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Hidden poverty on reserves revealed

May 17, 2016

3-minute read

Given the tragic youth suicide crisis in Attawapiskat this spring, and the constant cycle of media reports about the abject poverty on reserves, you’d think that tracking poverty in those communities would be a no-brainer for the Canadian government.

Turns out, not so much. Did you know that Statistics Canada does not calculate poverty rates for reserves or in the territories? It’s not that the data doesn’t exist (it does, every five years after a census), it’s just that those areas of Canada are excluded by definition—meaning that the government excludes reserves and territories data because it chooses to.

Historically, there has been a frustrating lack of data when it comes to Indigenous poverty in Canada. How can the government (or anyone, for that matter) measure the scope of a situation and expect to solve it without proper evidence?

In CCPA’s recent study, Shameful Neglect: Indigenous Child Poverty in Canada, Dan Wilson and I address this omission. We find shockingly high levels of child poverty on reserves of 60% (up from 56% in 2006).  And that’s “merely” the national average:  the child poverty for status First Nation children on reserves in Manitoba is 76%, and 69% in Saskatchewan.

Child poverty, by province

The solution isn’t to simply relocate First Nations to cities (where, incidentally, poverty rates are still quite high—roughly 40% in Winnipeg, Regina and Saskatoon). The Eeyou Itschee (James Bay Cree) in remote northern Quebec have a child poverty rate of 23% which, while not as good as the non-Indigenous rate in Quebec at 16%, is slightly less than the province’s off-reserve Indigenous rate. The Inuit child poverty rate in Quebec is 18%, just above the 16% non-Indigenous rate in that province.  Half the Inuit in Quebec are Nunavik (Inuit), also from remote northern Quebec.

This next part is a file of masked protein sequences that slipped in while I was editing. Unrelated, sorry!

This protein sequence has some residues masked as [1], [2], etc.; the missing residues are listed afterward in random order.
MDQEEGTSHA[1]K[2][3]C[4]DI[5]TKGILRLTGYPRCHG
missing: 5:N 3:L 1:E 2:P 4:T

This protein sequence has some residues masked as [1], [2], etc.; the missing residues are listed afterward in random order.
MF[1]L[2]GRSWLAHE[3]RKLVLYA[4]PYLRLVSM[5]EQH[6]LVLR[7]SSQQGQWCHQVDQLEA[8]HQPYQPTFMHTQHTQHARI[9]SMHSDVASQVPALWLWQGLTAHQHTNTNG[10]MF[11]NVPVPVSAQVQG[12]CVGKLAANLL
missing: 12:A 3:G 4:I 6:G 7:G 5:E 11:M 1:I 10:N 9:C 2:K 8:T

This isn’t an accident.  Both groups have benefited substantially from the resource revenue sharing agreement signed with the province over the Hydro Quebec dams built in the area in the 1970s.  Revenue from these agreements seems to have, to some degree, offset the chronic federal underfunding of reserves and helped to lower child poverty rates.

Contrast this to the situation in Attaswapiskat just across Hudson Bay in Ontario, a province with on-reserve child poverty of 48%.  Attaswapiskat has an impact benefit agreement with the nearby diamond mine, which does not share resource revenues, but rather attempts to increase employment.

However, outside of Quebec, three tiers of poverty are reasonably clear:

  • The most severely impoverished tier contains status First Nations children where one out of every two children lives in poverty (although it’s worse on-reserve).
  • In the middle tier are non-status First Nations, Inuit and Métis children, as well as other marginalized groups like immigrant and visible minority (racialized) children.  Here the poverty rates range from 22% to 32%.
  •  In the final tier (which is also the largest) are non-Indigenous, non-immigrant, non-racialized children, where the child poverty rate is 13%—much lower than the Canadian average including all children of 18%.  And even given their relatively privileged position, the poverty rate for these children is basically at the OECD average, but about 2.5 times higher than child poverty rates found in the Nordic countries.
Child poverty rates, by identity

So what can we do to improve this deplorable situation?

  1. Track it: We need to publish poverty rates on reserves and the territories as well as update them more than once every five years
  2. Improve the income safety net: One way to reduce child poverty is to increase benefits to families with children. The improved Canada Child Benefit (due in July 2016) will likely take an important step in this direction
  3. Invest in and create jobs on reserves: The new reserve infrastructure spending will create jobs on reserves, this needs to be paired with workplace education to improve both employment and education of the parents of these children
  4. Facilitate longer term solutions: allowing bands direct access to resource revenues, adequately funding basic services and treating First Nations like partners and not wards of the state will help address the deeper roots of Indigenous child poverty in Canada.
Time and again, Canadian governments have made promises, apologies and vows to Indigenous people. But words alone don’t change colonial attitudes and practices. It’s time for meaningful policy changes, backed up by concerted, culturally-sensitive efforts to collect and analyze an evidence base that reflects the life in Indigenous communities.

David Macdonald is a senior economist with the Canadian Centre for Policy Alternatives, and the co-author of Shameful Neglect: Indigenous Child Poverty in Canada. Follow him on Twitter @DavidMacCdn.

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